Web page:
All of Life Charged with Giving Glory to God

Forget not all His benefits (Ps. 103.2).  “Then your heart will readily be moved to the fear and love of God, so that you repay Him…by dedicating your whole self to God.”  -From the Letter to Nicholas the Solitary

One criticism that has often been leveled at the church fathers (at least in my seminary experience) is that they operate according to a dualist (body/soul) philosophy where the material is perceived to be bad (body) and the immaterial good (mind/soul).  Their proper response is to turn from the world and its sinful desires in order to seek the purity of the inner life; hence, asceticism.

After reading a good bit of Mark the Monk, I don’t believe I can say that anymore.  We hear mention not only of the body and the soul but also of the heart and the mind and the intellect.  It’s not that he doesn’t have two categories; he has more than two!  Maybe Mark lived in a cave during his time as a desert hermit, maybe he didn’t, but it would be foolish to dismiss him (a Saint whose thought has profited many through the ages) as a hairy guy walking desert canyons grunting out the guttural mantra: “body-bad, soul-good”.  Mark deserves more consideration that that.  I think that he may even be trying to do away with this kind of thinking, or at the least, work from within it to push us somewhere else.

The intellect does many good and bad things without the body, whereas the body can do neither good nor evil without the intellect.  This is because the law of freedom applies to what happens before we act. (No Right. By Works)

When you sin, blame your thought, not your action.  For had your intellect not run ahead, your body would not have followed. (On the Spiritual Law)

Here it appears that the body is not the source of the bad things we do. Even our actions (committed by our bodies) are not to be focused on.  Rather, our sinful actions originate first in our thoughts, and, Mark would say, from the attacks of demonic forces.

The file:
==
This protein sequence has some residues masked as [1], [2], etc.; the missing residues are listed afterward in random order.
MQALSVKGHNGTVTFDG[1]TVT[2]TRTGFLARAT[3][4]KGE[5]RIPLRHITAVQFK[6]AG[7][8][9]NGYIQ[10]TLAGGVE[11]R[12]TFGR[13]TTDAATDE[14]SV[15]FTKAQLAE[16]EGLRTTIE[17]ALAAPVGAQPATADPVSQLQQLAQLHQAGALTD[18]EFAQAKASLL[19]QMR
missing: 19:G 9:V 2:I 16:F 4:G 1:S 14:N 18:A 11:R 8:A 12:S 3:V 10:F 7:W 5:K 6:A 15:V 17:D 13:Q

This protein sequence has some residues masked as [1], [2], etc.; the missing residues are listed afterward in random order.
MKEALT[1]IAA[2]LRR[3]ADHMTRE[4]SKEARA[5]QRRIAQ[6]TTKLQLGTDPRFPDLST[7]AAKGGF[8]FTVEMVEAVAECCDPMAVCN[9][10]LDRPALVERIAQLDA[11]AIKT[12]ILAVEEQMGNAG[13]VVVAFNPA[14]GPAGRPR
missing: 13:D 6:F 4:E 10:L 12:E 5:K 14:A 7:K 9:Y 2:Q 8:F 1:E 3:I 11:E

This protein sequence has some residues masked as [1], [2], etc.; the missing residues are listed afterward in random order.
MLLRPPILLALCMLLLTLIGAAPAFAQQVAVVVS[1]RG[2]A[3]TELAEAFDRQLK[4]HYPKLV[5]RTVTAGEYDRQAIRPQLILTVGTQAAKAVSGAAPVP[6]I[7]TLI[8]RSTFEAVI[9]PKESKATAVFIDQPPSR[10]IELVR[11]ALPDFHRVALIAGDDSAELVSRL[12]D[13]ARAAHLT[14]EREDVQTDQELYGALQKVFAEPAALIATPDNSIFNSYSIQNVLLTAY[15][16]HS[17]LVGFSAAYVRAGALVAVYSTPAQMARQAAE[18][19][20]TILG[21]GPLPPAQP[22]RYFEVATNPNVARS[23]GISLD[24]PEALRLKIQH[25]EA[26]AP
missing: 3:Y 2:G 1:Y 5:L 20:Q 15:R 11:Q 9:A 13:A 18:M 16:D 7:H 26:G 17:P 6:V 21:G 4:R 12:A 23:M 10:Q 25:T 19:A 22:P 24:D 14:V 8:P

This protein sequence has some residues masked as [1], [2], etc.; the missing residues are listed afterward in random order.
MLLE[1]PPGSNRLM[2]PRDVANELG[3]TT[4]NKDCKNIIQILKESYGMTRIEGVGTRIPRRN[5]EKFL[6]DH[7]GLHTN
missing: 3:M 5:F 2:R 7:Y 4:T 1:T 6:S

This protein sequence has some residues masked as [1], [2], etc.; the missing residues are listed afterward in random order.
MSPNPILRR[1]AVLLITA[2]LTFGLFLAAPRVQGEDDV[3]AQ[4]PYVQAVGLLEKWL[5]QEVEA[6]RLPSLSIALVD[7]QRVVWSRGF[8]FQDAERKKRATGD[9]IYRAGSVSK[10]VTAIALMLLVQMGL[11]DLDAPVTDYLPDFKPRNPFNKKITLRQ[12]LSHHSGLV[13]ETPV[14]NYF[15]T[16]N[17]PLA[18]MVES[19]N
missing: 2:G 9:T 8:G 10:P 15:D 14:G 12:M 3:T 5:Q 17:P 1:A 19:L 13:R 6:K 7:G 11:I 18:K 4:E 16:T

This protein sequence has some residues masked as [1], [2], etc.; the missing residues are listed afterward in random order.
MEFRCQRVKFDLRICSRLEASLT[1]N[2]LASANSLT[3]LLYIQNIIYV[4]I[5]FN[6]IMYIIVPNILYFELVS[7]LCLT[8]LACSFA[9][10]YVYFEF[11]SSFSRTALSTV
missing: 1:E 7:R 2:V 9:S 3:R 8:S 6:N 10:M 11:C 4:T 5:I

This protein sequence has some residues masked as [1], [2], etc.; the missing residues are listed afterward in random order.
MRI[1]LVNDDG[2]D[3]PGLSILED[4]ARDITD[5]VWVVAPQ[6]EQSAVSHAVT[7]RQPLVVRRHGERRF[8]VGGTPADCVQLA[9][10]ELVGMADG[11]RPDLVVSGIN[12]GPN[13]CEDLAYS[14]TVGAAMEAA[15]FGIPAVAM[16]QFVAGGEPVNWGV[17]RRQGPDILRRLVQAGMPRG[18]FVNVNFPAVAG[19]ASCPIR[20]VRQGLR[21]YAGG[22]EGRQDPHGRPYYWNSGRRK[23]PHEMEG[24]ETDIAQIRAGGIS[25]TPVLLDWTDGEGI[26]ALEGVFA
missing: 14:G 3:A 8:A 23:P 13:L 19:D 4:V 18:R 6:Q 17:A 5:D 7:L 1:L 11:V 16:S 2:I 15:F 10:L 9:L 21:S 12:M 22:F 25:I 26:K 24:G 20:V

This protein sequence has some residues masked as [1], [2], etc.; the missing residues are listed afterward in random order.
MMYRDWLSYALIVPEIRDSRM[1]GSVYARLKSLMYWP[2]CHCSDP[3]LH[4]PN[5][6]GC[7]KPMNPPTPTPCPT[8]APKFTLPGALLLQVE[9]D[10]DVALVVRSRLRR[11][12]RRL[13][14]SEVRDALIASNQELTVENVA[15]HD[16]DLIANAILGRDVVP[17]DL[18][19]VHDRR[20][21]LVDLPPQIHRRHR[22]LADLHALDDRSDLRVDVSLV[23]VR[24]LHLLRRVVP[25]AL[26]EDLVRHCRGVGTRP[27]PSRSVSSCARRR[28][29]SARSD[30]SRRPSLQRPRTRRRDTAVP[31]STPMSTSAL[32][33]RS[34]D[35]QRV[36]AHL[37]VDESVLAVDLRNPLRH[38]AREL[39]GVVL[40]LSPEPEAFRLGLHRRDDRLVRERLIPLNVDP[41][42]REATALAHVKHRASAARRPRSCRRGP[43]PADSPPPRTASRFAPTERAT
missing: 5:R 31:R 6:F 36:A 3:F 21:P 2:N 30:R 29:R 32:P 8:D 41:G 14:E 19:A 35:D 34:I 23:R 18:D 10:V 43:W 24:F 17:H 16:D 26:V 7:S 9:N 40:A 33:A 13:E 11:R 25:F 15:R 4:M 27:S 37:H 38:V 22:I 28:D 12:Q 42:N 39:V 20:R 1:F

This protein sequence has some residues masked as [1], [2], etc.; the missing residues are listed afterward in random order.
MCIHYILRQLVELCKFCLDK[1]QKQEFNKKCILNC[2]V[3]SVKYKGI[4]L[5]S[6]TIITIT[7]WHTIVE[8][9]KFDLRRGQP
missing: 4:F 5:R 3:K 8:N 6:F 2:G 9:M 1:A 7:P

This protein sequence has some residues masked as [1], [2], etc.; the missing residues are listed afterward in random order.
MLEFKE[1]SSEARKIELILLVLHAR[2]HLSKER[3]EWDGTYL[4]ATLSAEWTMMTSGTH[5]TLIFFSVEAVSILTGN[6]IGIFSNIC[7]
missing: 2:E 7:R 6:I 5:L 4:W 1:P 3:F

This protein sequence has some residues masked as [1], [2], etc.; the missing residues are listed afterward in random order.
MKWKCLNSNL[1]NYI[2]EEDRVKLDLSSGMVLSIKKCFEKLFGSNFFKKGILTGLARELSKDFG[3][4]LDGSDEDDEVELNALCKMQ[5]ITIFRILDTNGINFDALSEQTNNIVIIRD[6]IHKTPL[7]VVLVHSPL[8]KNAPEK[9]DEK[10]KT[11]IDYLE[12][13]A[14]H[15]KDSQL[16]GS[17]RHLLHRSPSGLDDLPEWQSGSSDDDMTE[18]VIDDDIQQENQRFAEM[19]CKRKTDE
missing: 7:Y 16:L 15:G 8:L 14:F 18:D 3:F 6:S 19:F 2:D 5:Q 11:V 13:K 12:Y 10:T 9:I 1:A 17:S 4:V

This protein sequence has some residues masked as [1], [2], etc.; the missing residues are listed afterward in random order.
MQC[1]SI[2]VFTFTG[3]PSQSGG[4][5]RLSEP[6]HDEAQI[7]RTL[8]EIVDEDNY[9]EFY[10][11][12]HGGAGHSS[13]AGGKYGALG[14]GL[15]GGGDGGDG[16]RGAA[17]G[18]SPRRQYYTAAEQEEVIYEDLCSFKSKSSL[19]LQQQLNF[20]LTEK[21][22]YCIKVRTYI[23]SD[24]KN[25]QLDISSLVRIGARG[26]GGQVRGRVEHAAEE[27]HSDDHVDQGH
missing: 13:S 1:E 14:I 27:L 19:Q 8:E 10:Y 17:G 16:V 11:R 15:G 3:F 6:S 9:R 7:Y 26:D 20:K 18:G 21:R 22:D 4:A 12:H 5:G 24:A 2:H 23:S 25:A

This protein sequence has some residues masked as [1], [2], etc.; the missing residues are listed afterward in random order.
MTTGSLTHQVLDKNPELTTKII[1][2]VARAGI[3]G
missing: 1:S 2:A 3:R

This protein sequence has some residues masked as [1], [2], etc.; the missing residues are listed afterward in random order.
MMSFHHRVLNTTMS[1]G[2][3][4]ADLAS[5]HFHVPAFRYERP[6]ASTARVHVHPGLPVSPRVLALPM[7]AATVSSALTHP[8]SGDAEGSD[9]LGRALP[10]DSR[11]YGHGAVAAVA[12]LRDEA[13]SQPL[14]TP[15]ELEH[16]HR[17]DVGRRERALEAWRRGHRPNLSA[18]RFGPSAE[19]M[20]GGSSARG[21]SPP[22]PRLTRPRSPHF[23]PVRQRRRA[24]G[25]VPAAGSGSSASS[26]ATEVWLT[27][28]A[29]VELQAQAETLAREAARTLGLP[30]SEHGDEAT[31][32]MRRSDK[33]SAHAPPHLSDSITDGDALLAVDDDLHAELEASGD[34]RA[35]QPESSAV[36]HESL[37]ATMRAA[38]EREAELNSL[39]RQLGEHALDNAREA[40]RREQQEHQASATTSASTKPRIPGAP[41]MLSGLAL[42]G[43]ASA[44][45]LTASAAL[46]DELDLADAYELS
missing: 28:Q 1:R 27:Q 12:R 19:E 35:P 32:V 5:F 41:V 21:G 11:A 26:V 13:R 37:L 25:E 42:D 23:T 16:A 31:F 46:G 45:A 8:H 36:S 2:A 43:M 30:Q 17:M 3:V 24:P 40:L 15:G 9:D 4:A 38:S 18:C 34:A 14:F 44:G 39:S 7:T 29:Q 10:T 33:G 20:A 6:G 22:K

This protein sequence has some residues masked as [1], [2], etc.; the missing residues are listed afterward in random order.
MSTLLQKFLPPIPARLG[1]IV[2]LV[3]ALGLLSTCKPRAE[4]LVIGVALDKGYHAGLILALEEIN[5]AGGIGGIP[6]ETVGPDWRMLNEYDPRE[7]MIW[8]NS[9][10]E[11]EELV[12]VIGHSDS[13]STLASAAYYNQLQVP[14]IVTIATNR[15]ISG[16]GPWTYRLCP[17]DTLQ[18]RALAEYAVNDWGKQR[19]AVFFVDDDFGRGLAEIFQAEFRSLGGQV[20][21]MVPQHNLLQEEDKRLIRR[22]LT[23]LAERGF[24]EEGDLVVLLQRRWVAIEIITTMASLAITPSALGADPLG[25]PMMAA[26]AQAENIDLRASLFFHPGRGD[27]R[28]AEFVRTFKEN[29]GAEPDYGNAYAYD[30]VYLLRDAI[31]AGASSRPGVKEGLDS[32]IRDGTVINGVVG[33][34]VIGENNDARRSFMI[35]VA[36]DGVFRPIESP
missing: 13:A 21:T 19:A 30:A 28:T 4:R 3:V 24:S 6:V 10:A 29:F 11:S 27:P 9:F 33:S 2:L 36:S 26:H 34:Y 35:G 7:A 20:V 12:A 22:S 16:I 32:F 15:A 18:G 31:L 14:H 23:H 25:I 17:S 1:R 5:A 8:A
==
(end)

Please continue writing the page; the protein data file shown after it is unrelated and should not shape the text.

Further dissolving this idea that the body and mind are completely separate Mark says:

Often our knowledge becomes darkened because we fail to put things into practice.  For when we have totally neglected to practice something, our memory of it will gradually disappear.

This points to a much more integrated anthropology.  Mark shows that our whole selves are involved.

Forget not all His benefits (Ps. 103.2).  “Then your heart will readily be moved to the fear and love of God, so that you repay Him…by dedicating your whole self to God.”  -From the Letter to Nicholas the Solitary

We give our whole selves (not just our minds, not just our bodies) to God.  This is an integrated process, where our thoughts bear upon our bodies and our bodies our thoughts.  He says in order to understand (with our minds) the Scriptures we must put them into practice (with our bodies).  In order to keep from sinning in our bodies, we must constantly (call to mind) the many things that God has done for us and is still doing for us.

This has been Mark’s gift to me:  seeing all of life charged with giving glory to God.  When this happens we neither see our pursuit of holiness and knowledge of God as being completely spiritual (immaterial) or oriented towards simply ‘doing’ all the right things (material). It is not about me off in a corner with God cut off from the world and relationships and all of the great and wonderful things that God has given to me.  Nor is it about me doing all the right things on my own and fixing all the problems of the world at the same time.

Instead, Mark has helped me to see in his distinguishing between these things that there is a balance to be found.  How is it that these disparate parts come together?  They come together in prayer.  Prayer, Mark points out, is the moment when body and soul are united before God.  Before God’s presence our whole selves are united and poured out before Him.  Prayer is the moment when our lives are caught up in the life of the Triune God and found to be (in participation with Christ, through the Spirit, who is sent from the Father) a life that is wholly a life of worship and of thankfulness and of love.

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